Merging People on FamilySearch – Two Articles July 11, 2019

I am combining the following articles into one post:

Incorrect Merges on FamilySearch Family Tree July 11, 2019: and Merging People in FamilySearch’s Family Tree July 11, 2019:

First article:

Have you accidentally merged two people together on FamilySearch Family Tree and then later realized you shouldn’t have? Or has an ambitious relative gone on a merging spree and you have been tasked with fixing the incorrect merges? Well, this article will help you through that process.

Finding Merges on Family Tree

There is an easy way to determine if your targeted person has had any merges.

When two records have been merged, one of them remains in Family Tree while the other is archived. These changes and others are collected and can be viewed.

On the person page of any deceased individual in Family Tree, you will see a Latest Changes drop-down menu on the right side. Under Latest Changes tool, you can see changes to this person’s profile. Changes might include sources being attached, children being added, couple events, residences added, and merges.

The most recent changes can be seen from this screen. However, all changes can be seen by clicking Show All.

Further, you will be able to see when a specific change was made and by whom.

From the full list, merges are quickly located because they are outlined in a green box.

Fixing Incorrect Merges in FamilySearch Family Tree

If a merge has taken place recently, it will show up in the Latest Changes section.

To unmerge, click on Merge Completed. At the next screen, simply click Unmerge to the right. Be sure to include a reason statement for unmerging the records.

Screenshot of the unmerge option on the merge screen.
A screenshot of the 'reason for merge' box.

All the old information will then be restored for both the surviving and deleted person.

Merging or unmerging records can be a complicated but necessary process, and not all merges are undoable using this method. For more help on the merging process or cleaning up your family tree, check out these helpful articles:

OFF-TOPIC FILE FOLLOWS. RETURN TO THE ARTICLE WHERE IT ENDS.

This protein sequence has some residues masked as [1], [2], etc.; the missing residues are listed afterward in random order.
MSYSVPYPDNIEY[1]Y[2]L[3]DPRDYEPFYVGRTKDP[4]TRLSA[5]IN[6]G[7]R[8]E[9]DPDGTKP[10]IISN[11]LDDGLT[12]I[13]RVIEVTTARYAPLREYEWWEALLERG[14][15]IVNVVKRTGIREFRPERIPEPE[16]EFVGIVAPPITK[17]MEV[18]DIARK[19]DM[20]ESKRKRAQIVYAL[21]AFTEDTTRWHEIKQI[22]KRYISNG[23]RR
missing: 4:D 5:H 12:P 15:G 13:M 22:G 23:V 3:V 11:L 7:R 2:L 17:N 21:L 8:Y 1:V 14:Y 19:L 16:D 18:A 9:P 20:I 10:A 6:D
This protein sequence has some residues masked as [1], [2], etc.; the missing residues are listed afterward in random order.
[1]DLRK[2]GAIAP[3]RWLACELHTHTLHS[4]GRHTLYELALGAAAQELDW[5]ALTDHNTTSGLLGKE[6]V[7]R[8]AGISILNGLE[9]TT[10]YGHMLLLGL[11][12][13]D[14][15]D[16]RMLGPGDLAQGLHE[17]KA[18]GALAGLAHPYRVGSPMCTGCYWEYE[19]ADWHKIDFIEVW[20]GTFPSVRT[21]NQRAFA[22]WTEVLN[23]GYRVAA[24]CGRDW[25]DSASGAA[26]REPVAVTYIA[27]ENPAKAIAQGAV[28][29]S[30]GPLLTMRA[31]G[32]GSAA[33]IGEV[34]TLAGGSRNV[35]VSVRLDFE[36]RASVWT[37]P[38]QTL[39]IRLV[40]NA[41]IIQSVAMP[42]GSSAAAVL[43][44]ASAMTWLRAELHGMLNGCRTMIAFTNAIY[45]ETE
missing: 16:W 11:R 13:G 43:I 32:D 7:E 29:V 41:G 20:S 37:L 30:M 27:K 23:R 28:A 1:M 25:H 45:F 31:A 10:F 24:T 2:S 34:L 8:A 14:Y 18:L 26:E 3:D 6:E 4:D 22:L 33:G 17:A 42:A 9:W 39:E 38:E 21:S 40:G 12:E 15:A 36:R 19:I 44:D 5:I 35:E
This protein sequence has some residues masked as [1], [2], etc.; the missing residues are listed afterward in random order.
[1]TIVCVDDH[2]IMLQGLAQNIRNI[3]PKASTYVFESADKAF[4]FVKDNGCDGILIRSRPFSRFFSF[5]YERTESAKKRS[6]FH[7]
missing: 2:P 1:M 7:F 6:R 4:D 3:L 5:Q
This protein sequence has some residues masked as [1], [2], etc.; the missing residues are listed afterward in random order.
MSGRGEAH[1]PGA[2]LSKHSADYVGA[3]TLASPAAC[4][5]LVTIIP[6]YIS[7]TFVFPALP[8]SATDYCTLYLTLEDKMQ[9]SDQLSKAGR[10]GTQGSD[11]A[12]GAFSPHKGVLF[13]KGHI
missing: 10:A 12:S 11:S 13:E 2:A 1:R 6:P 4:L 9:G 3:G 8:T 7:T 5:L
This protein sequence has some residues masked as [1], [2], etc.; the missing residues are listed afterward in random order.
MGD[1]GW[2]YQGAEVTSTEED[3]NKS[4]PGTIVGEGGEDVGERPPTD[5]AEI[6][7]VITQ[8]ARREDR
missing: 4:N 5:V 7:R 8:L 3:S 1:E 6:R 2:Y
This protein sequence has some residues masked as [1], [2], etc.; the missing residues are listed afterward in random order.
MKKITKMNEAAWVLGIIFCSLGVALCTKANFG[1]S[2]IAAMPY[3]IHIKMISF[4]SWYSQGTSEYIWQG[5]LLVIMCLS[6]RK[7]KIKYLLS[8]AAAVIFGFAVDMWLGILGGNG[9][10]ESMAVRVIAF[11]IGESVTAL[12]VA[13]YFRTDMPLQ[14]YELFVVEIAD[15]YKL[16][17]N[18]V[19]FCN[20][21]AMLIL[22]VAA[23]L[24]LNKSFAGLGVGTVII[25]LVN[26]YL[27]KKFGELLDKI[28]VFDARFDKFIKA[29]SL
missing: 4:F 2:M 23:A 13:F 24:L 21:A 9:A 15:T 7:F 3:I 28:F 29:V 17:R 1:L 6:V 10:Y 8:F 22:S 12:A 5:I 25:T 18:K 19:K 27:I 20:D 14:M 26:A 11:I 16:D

Second article:

It might be exciting to find your great-grandmother in FamilySearch Family Tree. But what about finding her four times—each record with a little different information?

These multiple entries and records for the same individual are called duplicates. Duplicates happen because information in the Tree comes from a variety of sources and because users can enter their own information directly into the Tree.

What Do I Do If I See a Duplicate?

While looking at multiple versions of your great-grandma can be confusing, there is a solution to the duplication problem: merging the duplicated records.

Merging, although not difficult, can feel intimidating—particularly if you are new to it! But no worries, finding and merging duplicates can be a relatively easy process. Here are a few simple steps to get you started.

How to Merge

The most straightforward way to locate duplicates on your tree is from a person’s details page using the Possible Duplicates tool. To find duplicates this way, do the following:

Step One: Find Possible Duplicates

Screenshot of the tool box on FamilySearch person page.
  1. Go to an ancestor’s person page. (You can do this by clicking on the person’s name on your family tree and then, in the pop-up window, clicking Person.)
  2. On the person page, you will see on the far right column a Tools box. From this Tools menu, click the Possible Duplicates option.
    1. Note: Not every ancestor will have duplicates. There will be a number beside Possible Duplicates that represents the number of potential duplicates for this ancestor. Click through different ancestors until you find one where the Possible Duplicates number is above 0`.What is the mark after the 0 for?

A new page will open. If there are possible duplicates, you will see a red bar labeled “Data Problems” and below it a red exclamation point icon that signals each possible duplicate.

Data Problems page.